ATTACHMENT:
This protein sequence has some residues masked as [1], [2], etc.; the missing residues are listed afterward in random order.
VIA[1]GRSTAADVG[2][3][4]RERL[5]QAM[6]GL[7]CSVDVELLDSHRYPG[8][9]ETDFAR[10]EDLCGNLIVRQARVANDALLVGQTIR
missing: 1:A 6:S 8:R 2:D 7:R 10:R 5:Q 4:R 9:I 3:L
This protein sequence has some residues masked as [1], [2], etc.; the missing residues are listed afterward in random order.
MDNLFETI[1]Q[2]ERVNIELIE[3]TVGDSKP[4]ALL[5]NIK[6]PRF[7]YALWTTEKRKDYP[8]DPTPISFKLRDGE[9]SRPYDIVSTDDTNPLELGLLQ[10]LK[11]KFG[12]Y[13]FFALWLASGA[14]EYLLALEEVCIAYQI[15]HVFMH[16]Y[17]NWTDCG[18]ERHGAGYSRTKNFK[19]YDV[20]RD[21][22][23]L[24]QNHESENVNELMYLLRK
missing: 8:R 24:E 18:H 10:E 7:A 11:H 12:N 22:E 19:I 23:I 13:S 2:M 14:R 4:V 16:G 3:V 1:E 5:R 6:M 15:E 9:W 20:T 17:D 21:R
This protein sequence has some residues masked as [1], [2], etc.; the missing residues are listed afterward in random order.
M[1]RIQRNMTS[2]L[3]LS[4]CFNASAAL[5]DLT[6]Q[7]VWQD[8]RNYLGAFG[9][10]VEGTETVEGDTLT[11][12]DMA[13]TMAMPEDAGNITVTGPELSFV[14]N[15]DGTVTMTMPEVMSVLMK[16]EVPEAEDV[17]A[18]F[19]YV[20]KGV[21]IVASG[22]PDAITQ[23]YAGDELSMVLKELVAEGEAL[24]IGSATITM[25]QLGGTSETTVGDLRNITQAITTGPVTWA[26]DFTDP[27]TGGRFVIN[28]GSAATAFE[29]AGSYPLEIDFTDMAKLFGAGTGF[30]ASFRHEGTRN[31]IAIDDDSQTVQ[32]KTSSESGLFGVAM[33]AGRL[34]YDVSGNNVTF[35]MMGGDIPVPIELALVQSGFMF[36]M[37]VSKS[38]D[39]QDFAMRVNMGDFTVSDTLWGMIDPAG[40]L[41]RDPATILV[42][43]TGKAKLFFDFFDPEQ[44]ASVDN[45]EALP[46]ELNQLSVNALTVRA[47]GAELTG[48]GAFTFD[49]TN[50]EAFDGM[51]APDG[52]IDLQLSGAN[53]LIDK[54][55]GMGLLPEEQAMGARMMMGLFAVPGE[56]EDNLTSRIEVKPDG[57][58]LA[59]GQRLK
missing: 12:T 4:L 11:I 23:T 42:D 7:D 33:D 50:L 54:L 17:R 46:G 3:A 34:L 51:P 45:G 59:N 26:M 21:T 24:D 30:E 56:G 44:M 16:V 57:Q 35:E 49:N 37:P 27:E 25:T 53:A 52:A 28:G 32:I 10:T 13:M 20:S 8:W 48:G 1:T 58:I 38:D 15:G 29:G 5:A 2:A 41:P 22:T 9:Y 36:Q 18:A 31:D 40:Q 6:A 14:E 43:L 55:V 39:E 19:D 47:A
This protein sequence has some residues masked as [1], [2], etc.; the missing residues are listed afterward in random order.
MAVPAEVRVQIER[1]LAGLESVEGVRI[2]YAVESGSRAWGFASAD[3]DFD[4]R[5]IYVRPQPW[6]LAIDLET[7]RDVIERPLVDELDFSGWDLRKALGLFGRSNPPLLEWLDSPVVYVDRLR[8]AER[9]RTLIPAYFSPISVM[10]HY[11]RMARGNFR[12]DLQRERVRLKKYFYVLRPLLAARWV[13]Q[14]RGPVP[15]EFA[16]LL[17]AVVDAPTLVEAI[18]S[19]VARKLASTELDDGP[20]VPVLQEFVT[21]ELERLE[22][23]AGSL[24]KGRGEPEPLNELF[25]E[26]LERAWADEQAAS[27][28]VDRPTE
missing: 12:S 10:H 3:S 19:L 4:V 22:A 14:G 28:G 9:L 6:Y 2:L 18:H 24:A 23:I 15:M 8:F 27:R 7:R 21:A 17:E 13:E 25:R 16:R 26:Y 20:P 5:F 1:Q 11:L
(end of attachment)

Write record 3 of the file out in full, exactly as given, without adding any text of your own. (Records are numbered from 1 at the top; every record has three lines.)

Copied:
This protein sequence has some residues masked as [1], [2], etc.; the missing residues are listed afterward in random order.
M[1]RIQRNMTS[2]L[3]LS[4]CFNASAAL[5]DLT[6]Q[7]VWQD[8]RNYLGAFG[9][10]VEGTETVEGDTLT[11][12]DMA[13]TMAMPEDAGNITVTGPELSFV[14]N[15]DGTVTMTMPEVMSVLMK[16]EVPEAEDV[17]A[18]F[19]YV[20]KGV[21]IVASG[22]PDAITQ[23]YAGDELSMVLKELVAEGEAL[24]IGSATITM[25]QLGGTSETTVGDLRNITQAITTGPVTWA[26]DFTDP[27]TGGRFVIN[28]GSAATAFE[29]AGSYPLEIDFTDMAKLFGAGTGF[30]ASFRHEGTRN[31]IAIDDDSQTVQ[32]KTSSESGLFGVAM[33]AGRL[34]YDVSGNNVTF[35]MMGGDIPVPIELALVQSGFMF[36]M[37]VSKS[38]D[39]QDFAMRVNMGDFTVSDTLWGMIDPAG[40]L[41]RDPATILV[42][43]TGKAKLFFDFFDPEQ[44]ASVDN[45]EALP[46]ELNQLSVNALTVRA[47]GAELTG[48]GAFTFD[49]TN[50]EAFDGM[51]APDG[52]IDLQLSGAN[53]LIDK[54][55]GMGLLPEEQAMGARMMMGLFAVPGE[56]EDNLTSRIEVKPDG[57][58]LA[59]GQRLK
missing: 12:T 4:L 11:I 23:T 42:D 7:D 33:D 50:L 54:L 17:R 46:G 3:A 34:L 51:P 45:G 59:N 26:M 21:T 24:D 30:E 56:G 44:M 16:V 57:Q 35:E 49:N 37:P 27:E 25:T 53:A 52:A 28:G 32:I 10:T 13:M 20:S 8:W 48:G 1:T 58:I 38:D 15:G 29:G 5:A 2:A 41:P 22:T 9:Y 36:Q 18:A 31:D 40:Q 6:A 14:E 43:L 55:V 39:E 19:D 47:A